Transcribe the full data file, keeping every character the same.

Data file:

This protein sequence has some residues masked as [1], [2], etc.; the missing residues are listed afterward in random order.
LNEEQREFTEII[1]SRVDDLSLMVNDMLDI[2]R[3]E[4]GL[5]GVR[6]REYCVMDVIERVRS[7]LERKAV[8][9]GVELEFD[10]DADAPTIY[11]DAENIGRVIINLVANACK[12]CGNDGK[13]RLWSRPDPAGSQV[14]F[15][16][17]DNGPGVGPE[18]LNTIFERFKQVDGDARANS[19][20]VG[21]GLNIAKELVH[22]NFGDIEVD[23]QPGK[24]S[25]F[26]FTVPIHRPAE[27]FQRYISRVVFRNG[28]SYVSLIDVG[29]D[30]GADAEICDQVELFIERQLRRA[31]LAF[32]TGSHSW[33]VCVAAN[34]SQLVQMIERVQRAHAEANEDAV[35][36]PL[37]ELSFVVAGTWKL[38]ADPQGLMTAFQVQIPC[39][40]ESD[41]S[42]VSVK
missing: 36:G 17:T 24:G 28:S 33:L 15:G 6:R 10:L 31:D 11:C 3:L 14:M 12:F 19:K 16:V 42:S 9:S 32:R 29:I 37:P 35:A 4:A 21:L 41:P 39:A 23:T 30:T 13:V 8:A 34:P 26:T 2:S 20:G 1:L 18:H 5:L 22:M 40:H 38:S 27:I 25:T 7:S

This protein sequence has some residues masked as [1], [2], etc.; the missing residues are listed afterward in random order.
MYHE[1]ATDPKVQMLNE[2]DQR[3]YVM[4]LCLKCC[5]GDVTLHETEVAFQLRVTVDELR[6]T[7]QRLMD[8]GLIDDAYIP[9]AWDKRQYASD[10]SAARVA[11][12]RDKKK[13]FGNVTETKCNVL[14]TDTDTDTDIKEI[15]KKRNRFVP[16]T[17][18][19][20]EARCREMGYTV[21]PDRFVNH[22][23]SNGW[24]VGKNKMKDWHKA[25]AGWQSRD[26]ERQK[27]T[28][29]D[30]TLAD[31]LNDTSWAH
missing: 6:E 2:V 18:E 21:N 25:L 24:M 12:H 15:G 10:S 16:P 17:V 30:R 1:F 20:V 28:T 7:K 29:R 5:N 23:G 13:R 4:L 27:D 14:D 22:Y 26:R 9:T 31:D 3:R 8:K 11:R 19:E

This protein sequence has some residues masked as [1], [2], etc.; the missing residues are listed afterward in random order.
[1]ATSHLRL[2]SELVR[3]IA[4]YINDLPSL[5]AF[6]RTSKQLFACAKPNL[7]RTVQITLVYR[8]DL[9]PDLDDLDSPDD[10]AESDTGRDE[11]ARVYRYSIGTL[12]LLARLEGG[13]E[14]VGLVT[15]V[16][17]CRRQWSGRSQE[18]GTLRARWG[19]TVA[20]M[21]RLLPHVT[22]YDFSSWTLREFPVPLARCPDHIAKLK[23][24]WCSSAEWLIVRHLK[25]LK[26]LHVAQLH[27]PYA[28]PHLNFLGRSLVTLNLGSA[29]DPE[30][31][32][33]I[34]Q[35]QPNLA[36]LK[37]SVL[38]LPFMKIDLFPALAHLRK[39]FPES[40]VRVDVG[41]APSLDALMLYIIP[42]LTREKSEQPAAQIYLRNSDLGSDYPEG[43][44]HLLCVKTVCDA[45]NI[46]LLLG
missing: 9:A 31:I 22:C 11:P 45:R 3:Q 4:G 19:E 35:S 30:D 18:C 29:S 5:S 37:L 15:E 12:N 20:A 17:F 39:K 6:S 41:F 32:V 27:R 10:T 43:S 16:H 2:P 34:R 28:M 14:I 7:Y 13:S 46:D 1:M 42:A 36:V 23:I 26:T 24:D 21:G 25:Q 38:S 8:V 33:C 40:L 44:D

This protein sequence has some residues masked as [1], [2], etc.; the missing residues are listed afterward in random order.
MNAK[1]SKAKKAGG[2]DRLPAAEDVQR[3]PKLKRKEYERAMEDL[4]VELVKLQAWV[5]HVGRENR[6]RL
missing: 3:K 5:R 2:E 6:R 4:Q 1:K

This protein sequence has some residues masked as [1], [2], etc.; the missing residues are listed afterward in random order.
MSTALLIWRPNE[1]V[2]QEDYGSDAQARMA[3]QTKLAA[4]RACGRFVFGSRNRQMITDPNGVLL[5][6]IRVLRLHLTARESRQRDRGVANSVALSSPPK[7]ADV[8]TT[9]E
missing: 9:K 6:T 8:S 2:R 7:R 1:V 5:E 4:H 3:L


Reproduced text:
This protein sequence has some residues masked as [1], [2], etc.; the missing residues are listed afterward in random order.
LNEEQREFTEII[1]SRVDDLSLMVNDMLDI[2]R[3]E[4]GL[5]GVR[6]REYCVMDVIERVRS[7]LERKAV[8][9]GVELEFD[10]DADAPTIY[11]DAENIGRVIINLVANACK[12]CGNDGK[13]RLWSRPDPAGSQV[14]F[15][16][17]DNGPGVGPE[18]LNTIFERFKQVDGDARANS[19][20]VG[21]GLNIAKELVH[22]NFGDIEVD[23]QPGK[24]S[25]F[26]FTVPIHRPAE[27]FQRYISRVVFRNG[28]SYVSLIDVG[29]D[30]GADAEICDQVELFIERQLRRA[31]LAF[32]TGSHSW[33]VCVAAN[34]SQLVQMIERVQRAHAEANEDAV[35][36]PL[37]ELSFVVAGTWKL[38]ADPQGLMTAFQVQIPC[39][40]ESD[41]S[42]VSVK
missing: 36:G 17:T 24:G 28:S 33:L 15:G 6:R 10:L 31:D 11:C 3:L 14:M 12:F 19:K 16:V 42:S 9:S 32:R 29:I 37:P 35:A 4:A 21:L 41:P 39:A 23:T 30:T 13:V 8:A 34:P 26:T 2:S 20:G 1:L 18:H 5:L 22:M 40:H 38:S 27:I 25:T 7:S

This protein sequence has some residues masked as [1], [2], etc.; the missing residues are listed afterward in random order.
MYHE[1]ATDPKVQMLNE[2]DQR[3]YVM[4]LCLKCC[5]GDVTLHETEVAFQLRVTVDELR[6]T[7]QRLMD[8]GLIDDAYIP[9]AWDKRQYASD[10]SAARVA[11][12]RDKKK[13]FGNVTETKCNVL[14]TDTDTDTDIKEI[15]KKRNRFVP[16]T[17][18][19][20]EARCREMGYTV[21]PDRFVNH[22][23]SNGW[24]VGKNKMKDWHKA[25]AGWQSRD[26]ERQK[27]T[28][29]D[30]TLAD[31]LNDTSWAH
missing: 6:E 2:V 18:E 21:N 25:L 24:M 12:H 15:G 10:S 16:P 17:V 30:R 1:F 20:V 28:T 7:K 29:R 5:N 23:G 13:R 4:L 27:D 14:D 22:Y 26:R 9:T 31:D 3:R 8:K 11:R 19:E

This protein sequence has some residues masked as [1], [2], etc.; the missing residues are listed afterward in random order.
[1]ATSHLRL[2]SELVR[3]IA[4]YINDLPSL[5]AF[6]RTSKQLFACAKPNL[7]RTVQITLVYR[8]DL[9]PDLDDLDSPDD[10]AESDTGRDE[11]ARVYRYSIGTL[12]LLARLEGG[13]E[14]VGLVT[15]V[16][17]CRRQWSGRSQE[18]GTLRARWG[19]TVA[20]M[21]RLLPHVT[22]YDFSSWTLREFPVPLARCPDHIAKLK[23][24]WCSSAEWLIVRHLK[25]LK[26]LHVAQLH[27]PYA[28]PHLNFLGRSLVTLNLGSA[29]DPE[30][31][32][33]I[34]Q[35]QPNLA[36]LK[37]SVL[38]LPFMKIDLFPALAHLRK[39]FPES[40]VRVDVG[41]APSLDALMLYIIP[42]LTREKSEQPAAQIYLRNSDLGSDYPEG[43][44]HLLCVKTVCDA[45]NI[46]LLLG
missing: 9:A 31:I 22:C 11:P 45:R 3:Q 4:G 19:E 35:S 30:D 18:C 29:S 5:S 37:L 15:E 12:N 20:A 17:F 39:K 6:S 41:F 32:V 27:R 10:T 43:S 16:H 2:P 34:R 28:M 14:I 7:Y 13:S 46:D 1:M 42:A 36:V 23:I 26:T 24:D 21:G 25:Q 38:S 8:V 33:C 40:L 44:D

This protein sequence has some residues masked as [1], [2], etc.; the missing residues are listed afterward in random order.
MNAK[1]SKAKKAGG[2]DRLPAAEDVQR[3]PKLKRKEYERAMEDL[4]VELVKLQAWV[5]HVGRENR[6]RL
missing: 3:K 5:R 2:E 6:R 4:Q 1:K

This protein sequence has some residues masked as [1], [2], etc.; the missing residues are listed afterward in random order.
MSTALLIWRPNE[1]V[2]QEDYGSDAQARMA[3]QTKLAA[4]RACGRFVFGSRNRQMITDPNGVLL[5][6]IRVLRLHLTARESRQRDRGVANSVALSSPPK[7]ADV[8]TT[9]E
missing: 9:K 6:T 8:S 2:R 7:R 1:V 5:E 4:H 3:L